Three-year DFS was chosen as the primary efficacy endpoint based largely on findings from an analysis by the Adjuvant Colon Cancer End Points (ACCENT) group, which evaluated 20,898 patients from 18 RCTs and found that DFS was an acceptable surrogate for 5-year OS and would allow for more prompt results from adjuvant clinical trials.19 A noninferiority trial design was undertaken given that there was no expectation of superiority of reduced-duration therapy. The initial noninferiority margin, with an HR of 1.10, was based primarily on DFS rates observed in MOSAIC and NSABP C-07. However, owing to a lower number of events than expected (the number of disease-free events was adjusted from 4700 to 3400), the IDEA committee amended the target noninferiority margin in 2013 so that the upper boundary of a 2-sided 95% CI of the HR could not exceed 1.12.6 This noninferiority margin of HR equaling 1.12 would be equivalent to an absolute difference in 3-year DFS of 2.7% (from 72% to 69.3%). 

IDEA Results

The primary and major subgroup analyses from the pooled IDEA analysis are detailed in Figures 1 to 3. Of the 12,834 patients randomly assigned to 3 vs 6 months of chemotherapy, 60% received FOLFOX and 40% received CAPOX according to physician’s choice. After a median duration of 41.8 months, the trial failed to observe noninferiority despite the absolute difference in 3-year DFS for 3 vs 6 months being only 0.9% (74.6% vs 75.5%; HR, 1.07; 95% CI, 1.00-1.15; P=.11 for noninferiority of 3 months). However, a significant 30% absolute reduction in grade 2 or higher chemotherapy-induced peripheral neuropathy occurred with the shorter duration of therapy. 

In the preplanned subgroup analysis of 3-year DFS by chemotherapy regimen, noninferiority of 3 months was observed for CAPOX but not for FOLFOX. Of the patients who received CAPOX, 3 months was found to be noninferior to 6 months (75.9% vs 74.8%; HR, 0.95; 95% CI, 0.85-1.06). However, for patients receiving FOLFOX, 6 months was found to be superior to 3 months by 2.4% (73.6% for 3 months vs 76% for 6 months; HR, 1.16; 95% CI, 1.06-1.26; P=.001). 

IDEA Results by Low-Risk and High-Risk Groups 

In an exploratory analysis, the investigators compared outcomes in patients with low-risk tumors, defined as T1-T3 and N1, vs high-risk tumors, defined as T4, N2, or both. These tumors account for approximately 60% and 40% of the population, respectively. Among patients with low-risk tumors (Figure 2), noninferiority of 3 months was established, with only a 0.2% absolute difference in 3-year DFS (83.1% vs 83.3%; HR, 1.01; 95% CI, 0.90-1.12). However, there was a modest 1.7% absolute difference in 3-year DFS in high-risk patients (Figure 3), supporting superiority of 6 months over 3 months in this population (62.7% vs 64.4%; HR, 1.12; 95% CI, 1.03-1.23; P=.01 for superiority of 6 months). Although no statistically significant interaction according to risk group was identified (P=.11), it appears that among the high-risk group, those with T4 appeared to have a differential effect greater than N2 patients with 6 months of adjuvant treatment (3-year DFS with 3 vs 6 months: 58.1% vs 61.4% for T4; HR, 1.16; and 61.6% vs 61.8% for N2; HR, 1.07).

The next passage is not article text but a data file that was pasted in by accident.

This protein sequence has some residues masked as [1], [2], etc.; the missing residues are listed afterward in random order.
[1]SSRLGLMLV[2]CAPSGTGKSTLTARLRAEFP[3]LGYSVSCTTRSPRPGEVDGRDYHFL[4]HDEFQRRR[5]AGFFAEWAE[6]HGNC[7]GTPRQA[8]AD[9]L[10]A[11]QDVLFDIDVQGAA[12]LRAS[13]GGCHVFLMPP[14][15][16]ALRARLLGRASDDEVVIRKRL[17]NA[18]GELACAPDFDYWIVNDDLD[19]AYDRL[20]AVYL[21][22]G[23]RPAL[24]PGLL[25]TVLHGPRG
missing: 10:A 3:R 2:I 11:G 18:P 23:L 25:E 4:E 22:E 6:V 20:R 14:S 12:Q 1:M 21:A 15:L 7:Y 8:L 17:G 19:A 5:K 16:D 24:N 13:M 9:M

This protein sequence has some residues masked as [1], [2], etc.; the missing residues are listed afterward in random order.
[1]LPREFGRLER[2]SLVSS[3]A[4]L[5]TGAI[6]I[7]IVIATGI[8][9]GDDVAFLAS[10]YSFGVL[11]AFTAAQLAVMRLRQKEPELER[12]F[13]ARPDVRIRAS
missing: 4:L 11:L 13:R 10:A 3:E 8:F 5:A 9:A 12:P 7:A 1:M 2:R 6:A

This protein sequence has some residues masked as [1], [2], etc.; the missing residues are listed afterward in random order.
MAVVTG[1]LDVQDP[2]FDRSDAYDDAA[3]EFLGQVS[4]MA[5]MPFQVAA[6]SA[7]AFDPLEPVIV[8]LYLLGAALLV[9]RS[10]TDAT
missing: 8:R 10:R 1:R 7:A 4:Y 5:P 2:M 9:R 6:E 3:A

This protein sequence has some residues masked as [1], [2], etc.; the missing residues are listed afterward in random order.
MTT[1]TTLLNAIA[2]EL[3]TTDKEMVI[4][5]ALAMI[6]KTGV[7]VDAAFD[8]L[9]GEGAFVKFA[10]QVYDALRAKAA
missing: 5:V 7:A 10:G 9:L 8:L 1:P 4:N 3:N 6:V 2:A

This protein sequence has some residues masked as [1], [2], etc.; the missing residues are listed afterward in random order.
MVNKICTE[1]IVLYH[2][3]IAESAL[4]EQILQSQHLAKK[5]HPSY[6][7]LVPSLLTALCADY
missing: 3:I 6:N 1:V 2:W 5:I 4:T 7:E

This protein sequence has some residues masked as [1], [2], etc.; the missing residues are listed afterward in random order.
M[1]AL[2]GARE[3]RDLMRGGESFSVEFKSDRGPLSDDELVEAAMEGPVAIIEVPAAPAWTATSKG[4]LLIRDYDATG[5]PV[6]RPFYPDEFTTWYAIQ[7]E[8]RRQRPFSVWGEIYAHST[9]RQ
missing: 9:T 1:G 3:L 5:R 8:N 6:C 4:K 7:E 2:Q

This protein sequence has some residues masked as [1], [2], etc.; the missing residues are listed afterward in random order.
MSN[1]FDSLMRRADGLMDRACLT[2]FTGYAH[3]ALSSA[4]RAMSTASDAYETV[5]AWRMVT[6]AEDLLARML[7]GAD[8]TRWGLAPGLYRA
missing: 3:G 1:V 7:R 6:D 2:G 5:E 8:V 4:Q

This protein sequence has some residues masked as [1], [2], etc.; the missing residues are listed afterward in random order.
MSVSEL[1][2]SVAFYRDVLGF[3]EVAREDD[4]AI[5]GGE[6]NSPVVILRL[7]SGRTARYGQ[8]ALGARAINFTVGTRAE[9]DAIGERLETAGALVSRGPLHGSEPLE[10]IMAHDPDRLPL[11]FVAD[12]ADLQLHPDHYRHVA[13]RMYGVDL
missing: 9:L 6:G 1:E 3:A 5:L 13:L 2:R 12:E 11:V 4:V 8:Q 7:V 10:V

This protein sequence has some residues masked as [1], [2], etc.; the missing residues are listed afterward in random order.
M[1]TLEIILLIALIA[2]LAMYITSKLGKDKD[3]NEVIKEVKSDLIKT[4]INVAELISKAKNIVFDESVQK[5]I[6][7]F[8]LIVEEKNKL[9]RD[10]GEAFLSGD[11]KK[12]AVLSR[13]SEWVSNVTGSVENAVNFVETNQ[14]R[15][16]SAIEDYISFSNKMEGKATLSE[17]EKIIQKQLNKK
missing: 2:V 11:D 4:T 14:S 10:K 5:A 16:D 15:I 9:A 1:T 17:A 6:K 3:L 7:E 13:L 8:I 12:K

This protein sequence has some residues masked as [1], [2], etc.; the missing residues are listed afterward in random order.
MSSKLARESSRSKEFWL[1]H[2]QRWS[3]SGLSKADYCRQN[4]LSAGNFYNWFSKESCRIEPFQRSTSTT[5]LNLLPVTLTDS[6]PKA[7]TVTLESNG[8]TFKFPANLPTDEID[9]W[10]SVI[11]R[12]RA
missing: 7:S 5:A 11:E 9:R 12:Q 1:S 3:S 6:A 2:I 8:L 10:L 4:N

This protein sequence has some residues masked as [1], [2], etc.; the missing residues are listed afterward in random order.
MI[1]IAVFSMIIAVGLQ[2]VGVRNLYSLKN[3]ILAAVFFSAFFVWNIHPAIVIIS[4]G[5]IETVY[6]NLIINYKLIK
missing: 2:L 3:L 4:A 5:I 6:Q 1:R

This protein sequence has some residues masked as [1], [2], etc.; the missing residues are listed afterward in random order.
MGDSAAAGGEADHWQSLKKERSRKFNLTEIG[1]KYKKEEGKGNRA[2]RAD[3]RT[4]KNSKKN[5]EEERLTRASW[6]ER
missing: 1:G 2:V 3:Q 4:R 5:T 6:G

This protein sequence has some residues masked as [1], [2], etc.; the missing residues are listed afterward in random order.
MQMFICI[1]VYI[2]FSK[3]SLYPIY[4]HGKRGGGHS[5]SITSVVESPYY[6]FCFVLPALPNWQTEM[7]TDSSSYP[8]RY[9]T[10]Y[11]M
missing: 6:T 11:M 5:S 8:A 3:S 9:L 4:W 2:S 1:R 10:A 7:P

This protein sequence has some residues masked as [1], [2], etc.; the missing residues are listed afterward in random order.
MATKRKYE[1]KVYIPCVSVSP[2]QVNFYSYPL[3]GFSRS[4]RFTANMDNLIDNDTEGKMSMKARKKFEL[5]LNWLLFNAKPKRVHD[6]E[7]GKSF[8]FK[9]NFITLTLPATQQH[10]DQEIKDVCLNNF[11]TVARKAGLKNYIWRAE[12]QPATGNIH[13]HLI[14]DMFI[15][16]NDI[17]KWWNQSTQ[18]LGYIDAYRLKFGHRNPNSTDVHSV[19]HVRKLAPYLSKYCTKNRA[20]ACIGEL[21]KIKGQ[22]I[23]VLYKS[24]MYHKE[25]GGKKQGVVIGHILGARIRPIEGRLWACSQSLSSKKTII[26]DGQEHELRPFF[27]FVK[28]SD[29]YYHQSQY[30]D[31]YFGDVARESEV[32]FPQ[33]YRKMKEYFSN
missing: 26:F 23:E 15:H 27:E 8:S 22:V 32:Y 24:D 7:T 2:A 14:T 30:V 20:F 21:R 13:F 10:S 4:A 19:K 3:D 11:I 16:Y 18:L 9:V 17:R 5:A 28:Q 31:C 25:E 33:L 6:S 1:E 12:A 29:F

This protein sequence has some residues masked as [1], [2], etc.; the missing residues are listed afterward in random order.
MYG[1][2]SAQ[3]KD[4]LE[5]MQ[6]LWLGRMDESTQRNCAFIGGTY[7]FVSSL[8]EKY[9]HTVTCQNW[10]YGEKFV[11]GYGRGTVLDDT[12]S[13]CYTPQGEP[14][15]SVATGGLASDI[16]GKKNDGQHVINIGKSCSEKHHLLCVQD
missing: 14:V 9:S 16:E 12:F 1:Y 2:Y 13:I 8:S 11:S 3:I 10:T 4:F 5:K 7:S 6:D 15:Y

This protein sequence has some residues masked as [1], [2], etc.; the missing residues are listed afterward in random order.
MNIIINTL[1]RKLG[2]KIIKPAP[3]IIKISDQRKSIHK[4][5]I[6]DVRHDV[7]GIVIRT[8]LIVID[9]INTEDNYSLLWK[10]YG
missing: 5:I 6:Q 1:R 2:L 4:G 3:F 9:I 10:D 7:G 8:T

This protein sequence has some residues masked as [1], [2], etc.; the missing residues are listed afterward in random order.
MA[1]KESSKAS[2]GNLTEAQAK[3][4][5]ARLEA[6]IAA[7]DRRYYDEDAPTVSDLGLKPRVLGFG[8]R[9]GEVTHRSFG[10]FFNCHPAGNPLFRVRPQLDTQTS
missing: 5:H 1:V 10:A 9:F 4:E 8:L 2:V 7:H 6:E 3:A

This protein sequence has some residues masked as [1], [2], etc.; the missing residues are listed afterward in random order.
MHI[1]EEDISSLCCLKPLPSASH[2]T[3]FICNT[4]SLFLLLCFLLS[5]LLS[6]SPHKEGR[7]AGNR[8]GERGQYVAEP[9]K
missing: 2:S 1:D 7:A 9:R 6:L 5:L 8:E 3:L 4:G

Compliance and Toxicity in IDEA 

As expected, some notable differences in adherence and toxicity existed between 3 and 6 months of FOLFOX and CAPOX. Although the majority (84%-89%) completed the 3-month course for either treatment regimen, fewer patients completed 6 months of CAPOX compared with FOLFOX (64% vs 70%).

No deaths owing to chemotherapy-induced toxicities were reported. Chemotherapy-induced peripheral neuropathy findings are noted in Figure 1. The rates of chemotherapy-induced peripheral neuropathy at grade 2 (moderate symptoms—limiting instrumental activities of daily living) or higher were considerably lower with 3 vs 6 months of therapy (FOLFOX: 17% vs 48% and CAPOX: 14% vs 45%). A specific analysis of grade 3 chemotherapy-induced peripheral neuropathy (severe symptoms—limiting self-care activity of daily living) showed that these rates were notable as well (FOLFOX: 3% vs 16% and CAPOX: 3% vs 9%). Extensive quality-of-life analyses comparing 3 vs 6 months have thus far been reported from the SCOT trial (Short Course Oncology Treatment), including results from a neurotoxicity-specific questionnaire (FACT/GOG-Ntx4; Functional Assessment of Cancer Treatment Gynecologic Oncology Group – Neurotoxicity).20 Of 2871 patients completing this questionnaire, the observed peak of neuropathic symptoms occurred at 6 months in the 3-month group and 9 months in the 6-month group, which is consistent with a prior detailed analysis of oxaliplatin-induced CIPN.21 

Heterogeneity Within IDEA